Thursday, March 26, 2009
Overly Aggressive Retrenching Is A Western Disease
Every time recession hits, its the MNCs who will be the first to retrench workers. Yes, you can argue that on an export destruction platform, but that is just part of the real story. Generally, local companies "are not as quick" to fire or retrench staff than say MNCs.
If you look at what has been happening around the world, almost all listed companies have enforced some sort of retrenchment or cost cutting exercise. From the GMs to the Sonys to even pharmaceuticals and construction firms. No industry is spared.
Don't you find it interesting that Malaysian companies, in general, list and unlisted, are not quite so trigger happy. Companies in developed markets tend to follow the mantra that the CEO is responsible for the fortunes of the company. The big movement over the past 15 years to tie CEOs compensation (and those of senior management) to the share price returns has produced a magnifying glass effect on management's behaviour and financial figures.
Everybody knows that American and some European companies are the quickest to retrench and downsize at the slightest hint of uncertainty or diminished orders coming in or inventory piling up.
The biggest culprit is the emergence of the quite silly Quarterly Earnings Results and the subsequent Quarterly Earnings Guidance. Needless to say, this kind of short term managing will result in a very difficult operating environment. Long term objectives and strategy will be compromised to attain short term goals and targets. QEG will not just affect the top layer of management, but will work itself down to the nuts and bolts of every organization, especially sales and marketing. Constantly doing, re-doing, re-working, re-stating QEGs will create a damaging focus on meaningless short-term performance and undermine a company's ability to manage for the long term. This re-working, re-stating, re-doing will have to be re-communicated down the line re-peatedly. Re-diculous!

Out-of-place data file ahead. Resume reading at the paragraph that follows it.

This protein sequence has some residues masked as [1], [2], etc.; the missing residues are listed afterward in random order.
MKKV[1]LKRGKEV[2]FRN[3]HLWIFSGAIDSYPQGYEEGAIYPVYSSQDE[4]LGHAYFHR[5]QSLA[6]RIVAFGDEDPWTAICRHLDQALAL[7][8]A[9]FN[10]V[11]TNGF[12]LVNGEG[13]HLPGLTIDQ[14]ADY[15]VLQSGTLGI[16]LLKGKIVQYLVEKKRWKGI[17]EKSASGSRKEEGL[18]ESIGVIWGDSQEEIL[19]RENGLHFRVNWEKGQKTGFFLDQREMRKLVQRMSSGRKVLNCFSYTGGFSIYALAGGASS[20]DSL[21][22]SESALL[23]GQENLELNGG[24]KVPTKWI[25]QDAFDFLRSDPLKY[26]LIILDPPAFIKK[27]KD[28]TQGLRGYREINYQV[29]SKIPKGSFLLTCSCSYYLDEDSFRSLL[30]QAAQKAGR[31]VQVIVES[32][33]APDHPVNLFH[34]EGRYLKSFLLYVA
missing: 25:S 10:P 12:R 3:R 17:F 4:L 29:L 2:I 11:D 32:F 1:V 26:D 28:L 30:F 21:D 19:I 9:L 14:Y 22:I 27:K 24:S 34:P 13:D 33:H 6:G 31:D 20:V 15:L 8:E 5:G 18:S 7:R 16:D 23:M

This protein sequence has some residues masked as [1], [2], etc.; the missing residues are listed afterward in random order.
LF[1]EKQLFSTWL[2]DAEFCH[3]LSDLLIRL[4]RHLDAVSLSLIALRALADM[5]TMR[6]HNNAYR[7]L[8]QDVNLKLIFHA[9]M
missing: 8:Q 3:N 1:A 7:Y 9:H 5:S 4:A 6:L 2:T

Wall Street's relentless focus on whether companies hit or miss quarterly earnings targets encourages balance-sheet manipulation and discourages long-range planning. A consensus is growing among CEOs, regulators and analysts to go against QEGs. Many CEOs despise giving such guidance but are afraid to stop because they think they would be punished by Wall Street analysts and shareholders.
The unfortunate consequence of these excessive focus on short term numbers is that retrenchments and downsizing are textbook plays when things are starting to look bad. When things are bad, the management is EXPECTED to quickly do SOMETHING, and firing and downsizing are the quickest to pacify the markets.
In many ways, we should be glad that Malaysian companies are not there yet. We do not yet have that magnified focus on quarterly numbers every few months. We do not see CEOs being fired every now and then for not meeting numbers (maybe we should fire more CEOs actually). Is that good or bad? But of course the local CEOs payscale and reward structure are nowhere close to those of the Western world.
I think companies should be managed not quarter by quarter but rather based on a 3 or 5 year plan with visible and measurable milestones being communicated to all. At the moment probably less than half of all companies have a proper strategy going forward - they have little idea of how their industry will pan out 3 years or 5 years down the road, and how they are positioning themselves. They do not know where their critical strengths are (if they had any) and where they have critical competitive advantages in order to leverage on them. They have no idea on scalability, organic growth strategy and growth via acquisitions. But I digress...
p/s photos: Linda Chung Ka Yan
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